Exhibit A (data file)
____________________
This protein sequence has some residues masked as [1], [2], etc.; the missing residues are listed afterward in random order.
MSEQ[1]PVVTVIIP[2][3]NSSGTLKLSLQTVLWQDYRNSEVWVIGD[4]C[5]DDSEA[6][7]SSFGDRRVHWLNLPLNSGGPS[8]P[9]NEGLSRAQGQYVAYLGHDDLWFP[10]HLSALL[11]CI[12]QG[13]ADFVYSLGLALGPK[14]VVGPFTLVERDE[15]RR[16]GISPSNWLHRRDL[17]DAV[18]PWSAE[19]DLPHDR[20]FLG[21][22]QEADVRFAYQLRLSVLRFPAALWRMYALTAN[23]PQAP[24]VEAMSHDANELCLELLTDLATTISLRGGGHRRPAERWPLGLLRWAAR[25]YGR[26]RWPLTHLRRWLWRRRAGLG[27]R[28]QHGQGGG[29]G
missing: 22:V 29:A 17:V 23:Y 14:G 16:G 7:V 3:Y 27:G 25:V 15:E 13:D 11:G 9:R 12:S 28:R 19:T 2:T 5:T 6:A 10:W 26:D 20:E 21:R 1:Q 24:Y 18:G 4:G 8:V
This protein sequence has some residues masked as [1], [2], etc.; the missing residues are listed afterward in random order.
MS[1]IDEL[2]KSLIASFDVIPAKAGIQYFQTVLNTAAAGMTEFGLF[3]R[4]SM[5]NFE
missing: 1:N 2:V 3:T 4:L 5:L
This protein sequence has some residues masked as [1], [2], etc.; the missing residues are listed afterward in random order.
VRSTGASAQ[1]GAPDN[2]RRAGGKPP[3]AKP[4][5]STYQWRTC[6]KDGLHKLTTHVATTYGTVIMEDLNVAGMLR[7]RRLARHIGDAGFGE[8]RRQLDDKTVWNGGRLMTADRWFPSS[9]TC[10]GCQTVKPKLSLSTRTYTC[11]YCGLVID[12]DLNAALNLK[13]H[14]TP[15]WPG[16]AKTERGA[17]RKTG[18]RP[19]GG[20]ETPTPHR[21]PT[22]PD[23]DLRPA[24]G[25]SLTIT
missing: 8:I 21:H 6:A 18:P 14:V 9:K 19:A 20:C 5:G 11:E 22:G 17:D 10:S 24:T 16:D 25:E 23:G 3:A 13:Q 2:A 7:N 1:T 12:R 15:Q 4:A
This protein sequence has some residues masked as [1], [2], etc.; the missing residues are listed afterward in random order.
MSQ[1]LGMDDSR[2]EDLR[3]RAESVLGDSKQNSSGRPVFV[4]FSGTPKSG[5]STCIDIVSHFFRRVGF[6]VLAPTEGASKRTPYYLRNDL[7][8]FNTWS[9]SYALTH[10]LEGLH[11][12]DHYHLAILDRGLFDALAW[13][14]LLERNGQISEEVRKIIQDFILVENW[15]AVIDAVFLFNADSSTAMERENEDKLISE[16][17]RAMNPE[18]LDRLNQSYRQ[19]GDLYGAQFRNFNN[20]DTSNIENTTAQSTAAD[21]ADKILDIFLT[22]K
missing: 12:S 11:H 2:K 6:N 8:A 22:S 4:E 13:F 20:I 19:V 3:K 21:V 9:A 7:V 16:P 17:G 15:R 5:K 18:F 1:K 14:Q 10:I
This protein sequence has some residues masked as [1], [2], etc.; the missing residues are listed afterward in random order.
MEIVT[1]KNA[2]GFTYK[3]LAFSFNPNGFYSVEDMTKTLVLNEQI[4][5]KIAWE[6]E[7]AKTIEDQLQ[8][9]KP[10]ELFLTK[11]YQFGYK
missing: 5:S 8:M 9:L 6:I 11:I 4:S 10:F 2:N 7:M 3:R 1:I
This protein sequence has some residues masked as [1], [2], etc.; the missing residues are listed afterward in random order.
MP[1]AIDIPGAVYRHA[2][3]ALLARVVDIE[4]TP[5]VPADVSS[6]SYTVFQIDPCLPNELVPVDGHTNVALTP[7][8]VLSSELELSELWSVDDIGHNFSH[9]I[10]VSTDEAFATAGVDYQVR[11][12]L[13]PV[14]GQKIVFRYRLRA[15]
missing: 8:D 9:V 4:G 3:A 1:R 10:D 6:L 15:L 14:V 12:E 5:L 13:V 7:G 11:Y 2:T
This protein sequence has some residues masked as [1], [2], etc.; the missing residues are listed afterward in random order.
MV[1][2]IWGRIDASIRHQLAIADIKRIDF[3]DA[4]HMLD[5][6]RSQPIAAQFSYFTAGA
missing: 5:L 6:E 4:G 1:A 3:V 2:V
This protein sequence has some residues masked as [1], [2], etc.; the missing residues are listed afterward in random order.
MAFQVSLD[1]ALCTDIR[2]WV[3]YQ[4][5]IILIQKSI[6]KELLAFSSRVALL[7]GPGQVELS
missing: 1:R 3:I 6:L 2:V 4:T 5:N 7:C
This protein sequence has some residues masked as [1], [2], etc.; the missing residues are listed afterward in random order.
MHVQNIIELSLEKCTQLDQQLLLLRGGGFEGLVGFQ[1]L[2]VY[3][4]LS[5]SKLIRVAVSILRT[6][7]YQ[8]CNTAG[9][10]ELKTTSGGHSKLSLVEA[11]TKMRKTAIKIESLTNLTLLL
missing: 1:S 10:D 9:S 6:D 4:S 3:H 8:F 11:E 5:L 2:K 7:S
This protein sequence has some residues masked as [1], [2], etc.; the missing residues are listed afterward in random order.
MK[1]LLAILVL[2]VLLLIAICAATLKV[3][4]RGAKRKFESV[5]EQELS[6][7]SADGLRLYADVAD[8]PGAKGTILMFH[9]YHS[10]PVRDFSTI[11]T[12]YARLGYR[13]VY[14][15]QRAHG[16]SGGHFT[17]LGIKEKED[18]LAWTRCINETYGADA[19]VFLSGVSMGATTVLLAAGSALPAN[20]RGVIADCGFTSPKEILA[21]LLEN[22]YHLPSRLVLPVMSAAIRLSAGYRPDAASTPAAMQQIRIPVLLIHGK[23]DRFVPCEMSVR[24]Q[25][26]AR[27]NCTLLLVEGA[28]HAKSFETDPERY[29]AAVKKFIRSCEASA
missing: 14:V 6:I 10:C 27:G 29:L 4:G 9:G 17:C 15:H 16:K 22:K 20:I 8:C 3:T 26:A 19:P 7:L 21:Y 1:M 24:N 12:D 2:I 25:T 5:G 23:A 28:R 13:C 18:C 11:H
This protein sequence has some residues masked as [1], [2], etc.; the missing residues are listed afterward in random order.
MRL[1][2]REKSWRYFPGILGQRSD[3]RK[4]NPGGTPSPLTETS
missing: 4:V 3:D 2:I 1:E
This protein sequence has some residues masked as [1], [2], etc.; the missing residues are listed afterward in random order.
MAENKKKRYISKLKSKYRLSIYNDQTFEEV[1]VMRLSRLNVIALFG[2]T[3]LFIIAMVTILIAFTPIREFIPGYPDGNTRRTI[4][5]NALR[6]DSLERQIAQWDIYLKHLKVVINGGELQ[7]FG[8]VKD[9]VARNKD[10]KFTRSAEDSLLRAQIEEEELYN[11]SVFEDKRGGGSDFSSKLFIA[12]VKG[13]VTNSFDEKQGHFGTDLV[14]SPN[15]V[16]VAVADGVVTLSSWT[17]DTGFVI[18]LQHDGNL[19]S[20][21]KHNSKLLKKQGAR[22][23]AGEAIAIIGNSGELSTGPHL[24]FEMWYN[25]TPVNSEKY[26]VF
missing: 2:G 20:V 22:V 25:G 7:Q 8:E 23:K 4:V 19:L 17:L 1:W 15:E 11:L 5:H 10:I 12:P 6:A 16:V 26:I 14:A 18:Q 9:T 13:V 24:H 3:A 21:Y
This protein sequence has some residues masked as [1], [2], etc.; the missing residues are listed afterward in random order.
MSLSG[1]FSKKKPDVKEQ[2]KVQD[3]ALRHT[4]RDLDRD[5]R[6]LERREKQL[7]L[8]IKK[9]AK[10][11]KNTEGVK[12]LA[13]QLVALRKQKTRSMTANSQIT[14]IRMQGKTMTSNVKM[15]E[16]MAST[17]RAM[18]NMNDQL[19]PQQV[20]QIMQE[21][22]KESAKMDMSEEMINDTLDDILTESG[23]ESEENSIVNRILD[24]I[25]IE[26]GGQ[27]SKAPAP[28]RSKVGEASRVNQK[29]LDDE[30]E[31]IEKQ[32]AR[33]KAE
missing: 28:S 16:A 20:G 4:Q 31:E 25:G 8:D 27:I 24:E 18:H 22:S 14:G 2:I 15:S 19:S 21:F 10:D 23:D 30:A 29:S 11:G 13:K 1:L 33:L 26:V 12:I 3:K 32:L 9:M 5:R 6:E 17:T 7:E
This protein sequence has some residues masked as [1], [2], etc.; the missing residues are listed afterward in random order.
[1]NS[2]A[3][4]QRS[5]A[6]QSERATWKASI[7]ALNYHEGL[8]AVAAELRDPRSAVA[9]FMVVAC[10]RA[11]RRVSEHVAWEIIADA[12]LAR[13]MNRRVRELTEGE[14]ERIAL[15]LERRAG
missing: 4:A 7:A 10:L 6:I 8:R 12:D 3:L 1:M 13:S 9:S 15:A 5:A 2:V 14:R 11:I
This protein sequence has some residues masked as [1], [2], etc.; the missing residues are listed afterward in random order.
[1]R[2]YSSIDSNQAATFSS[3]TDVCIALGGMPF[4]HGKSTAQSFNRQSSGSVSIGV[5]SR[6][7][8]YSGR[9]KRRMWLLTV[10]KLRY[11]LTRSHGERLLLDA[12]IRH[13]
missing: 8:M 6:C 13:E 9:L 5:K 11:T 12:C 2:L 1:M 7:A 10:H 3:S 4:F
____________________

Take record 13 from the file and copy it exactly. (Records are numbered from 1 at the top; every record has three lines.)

This protein sequence has some residues masked as [1], [2], etc.; the missing residues are listed afterward in random order.
MSLSG[1]FSKKKPDVKEQ[2]KVQD[3]ALRHT[4]RDLDRD[5]R[6]LERREKQL[7]L[8]IKK[9]AK[10][11]KNTEGVK[12]LA[13]QLVALRKQKTRSMTANSQIT[14]IRMQGKTMTSNVKM[15]E[16]MAST[17]RAM[18]NMNDQL[19]PQQV[20]QIMQE[21][22]KESAKMDMSEEMINDTLDDILTESG[23]ESEENSIVNRILD[24]I[25]IE[26]GGQ[27]SKAPAP[28]RSKVGEASRVNQK[29]LDDE[30]E[31]IEKQ[32]AR[33]KAE
missing: 28:S 16:A 20:G 4:Q 31:E 25:G 8:D 27:I 24:E 18:H 22:S 14:G 2:I 15:S 19:S 21:F 10:D 23:D 30:A 29:S 11:G 13:K 1:L 33:L 26:V 12:I 3:K 32:L 9:M 5:R 6:E 17:T 7:E